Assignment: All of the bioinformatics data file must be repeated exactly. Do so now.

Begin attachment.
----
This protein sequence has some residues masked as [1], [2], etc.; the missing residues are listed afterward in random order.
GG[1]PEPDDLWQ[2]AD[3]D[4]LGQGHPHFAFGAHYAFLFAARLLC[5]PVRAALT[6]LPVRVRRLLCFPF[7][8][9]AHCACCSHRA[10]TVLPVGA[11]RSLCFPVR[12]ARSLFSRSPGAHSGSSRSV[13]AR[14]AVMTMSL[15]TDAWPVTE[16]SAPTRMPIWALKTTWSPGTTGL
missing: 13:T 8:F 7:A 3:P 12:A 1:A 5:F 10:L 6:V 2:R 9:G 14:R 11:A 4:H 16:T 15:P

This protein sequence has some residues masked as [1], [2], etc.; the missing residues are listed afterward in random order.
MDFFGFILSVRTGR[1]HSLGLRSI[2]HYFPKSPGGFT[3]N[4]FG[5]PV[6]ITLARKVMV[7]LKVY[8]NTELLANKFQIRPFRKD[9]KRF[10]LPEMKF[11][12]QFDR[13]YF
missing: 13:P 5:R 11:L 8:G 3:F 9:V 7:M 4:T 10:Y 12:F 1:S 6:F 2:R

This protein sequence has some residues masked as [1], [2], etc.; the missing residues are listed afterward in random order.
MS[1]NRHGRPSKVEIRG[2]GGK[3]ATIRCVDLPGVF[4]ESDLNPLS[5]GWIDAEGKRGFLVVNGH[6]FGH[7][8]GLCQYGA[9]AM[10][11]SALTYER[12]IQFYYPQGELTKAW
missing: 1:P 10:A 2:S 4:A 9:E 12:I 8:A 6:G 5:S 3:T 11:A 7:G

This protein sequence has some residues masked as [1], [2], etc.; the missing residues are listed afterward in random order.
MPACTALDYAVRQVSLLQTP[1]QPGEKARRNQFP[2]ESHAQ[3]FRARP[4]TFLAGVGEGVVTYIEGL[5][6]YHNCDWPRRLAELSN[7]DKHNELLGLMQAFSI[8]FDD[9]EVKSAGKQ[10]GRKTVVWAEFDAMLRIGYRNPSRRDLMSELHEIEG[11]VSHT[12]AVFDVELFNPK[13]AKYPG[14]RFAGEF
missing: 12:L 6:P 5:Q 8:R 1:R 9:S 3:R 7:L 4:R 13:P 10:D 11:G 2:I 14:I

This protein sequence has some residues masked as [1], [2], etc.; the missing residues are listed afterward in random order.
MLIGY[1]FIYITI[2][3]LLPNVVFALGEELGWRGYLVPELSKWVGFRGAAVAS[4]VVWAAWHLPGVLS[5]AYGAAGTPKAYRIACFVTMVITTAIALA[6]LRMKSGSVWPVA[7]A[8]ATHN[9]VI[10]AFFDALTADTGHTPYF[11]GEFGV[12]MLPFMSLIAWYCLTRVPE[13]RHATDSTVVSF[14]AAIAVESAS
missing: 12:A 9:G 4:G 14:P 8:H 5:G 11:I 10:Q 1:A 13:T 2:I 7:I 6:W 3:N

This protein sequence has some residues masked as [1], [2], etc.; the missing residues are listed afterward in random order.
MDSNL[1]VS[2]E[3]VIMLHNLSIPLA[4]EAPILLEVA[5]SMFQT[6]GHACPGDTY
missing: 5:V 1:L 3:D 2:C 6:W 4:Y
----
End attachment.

This protein sequence has some residues masked as [1], [2], etc.; the missing residues are listed afterward in random order.
GG[1]PEPDDLWQ[2]AD[3]D[4]LGQGHPHFAFGAHYAFLFAARLLC[5]PVRAALT[6]LPVRVRRLLCFPF[7][8][9]AHCACCSHRA[10]TVLPVGA[11]RSLCFPVR[12]ARSLFSRSPGAHSGSSRSV[13]AR[14]AVMTMSL[15]TDAWPVTE[16]SAPTRMPIWALKTTWSPGTTGL
missing: 13:T 8:F 7:A 3:P 12:A 1:A 5:F 10:L 6:V 2:R 9:G 14:R 11:A 4:H 16:T 15:P

This protein sequence has some residues masked as [1], [2], etc.; the missing residues are listed afterward in random order.
MDFFGFILSVRTGR[1]HSLGLRSI[2]HYFPKSPGGFT[3]N[4]FG[5]PV[6]ITLARKVMV[7]LKVY[8]NTELLANKFQIRPFRKD[9]KRF[10]LPEMKF[11][12]QFDR[13]YF
missing: 13:P 5:R 11:L 8:G 3:F 9:V 7:M 4:T 10:Y 12:F 1:S 6:F 2:R

This protein sequence has some residues masked as [1], [2], etc.; the missing residues are listed afterward in random order.
MS[1]NRHGRPSKVEIRG[2]GGK[3]ATIRCVDLPGVF[4]ESDLNPLS[5]GWIDAEGKRGFLVVNGH[6]FGH[7][8]GLCQYGA[9]AM[10][11]SALTYER[12]IQFYYPQGELTKAW
missing: 1:P 10:A 2:S 4:A 9:E 12:I 8:A 6:G 5:S 3:T 11:A 7:G

This protein sequence has some residues masked as [1], [2], etc.; the missing residues are listed afterward in random order.
MPACTALDYAVRQVSLLQTP[1]QPGEKARRNQFP[2]ESHAQ[3]FRARP[4]TFLAGVGEGVVTYIEGL[5][6]YHNCDWPRRLAELSN[7]DKHNELLGLMQAFSI[8]FDD[9]EVKSAGKQ[10]GRKTVVWAEFDAMLRIGYRNPSRRDLMSELHEIEG[11]VSHT[12]AVFDVELFNPK[13]AKYPG[14]RFAGEF
missing: 12:L 6:P 5:Q 8:R 1:R 9:S 3:R 7:L 4:R 13:P 10:D 11:G 2:I 14:I

This protein sequence has some residues masked as [1], [2], etc.; the missing residues are listed afterward in random order.
MLIGY[1]FIYITI[2][3]LLPNVVFALGEELGWRGYLVPELSKWVGFRGAAVAS[4]VVWAAWHLPGVLS[5]AYGAAGTPKAYRIACFVTMVITTAIALA[6]LRMKSGSVWPVA[7]A[8]ATHN[9]VI[10]AFFDALTADTGHTPYF[11]GEFGV[12]MLPFMSLIAWYCLTRVPE[13]RHATDSTVVSF[14]AAIAVESAS
missing: 12:A 9:G 4:G 14:P 8:H 5:G 11:I 10:Q 1:A 13:T 2:I 7:I 6:W 3:N

This protein sequence has some residues masked as [1], [2], etc.; the missing residues are listed afterward in random order.
MDSNL[1]VS[2]E[3]VIMLHNLSIPLA[4]EAPILLEVA[5]SMFQT[6]GHACPGDTY
missing: 5:V 1:L 3:D 2:C 6:W 4:Y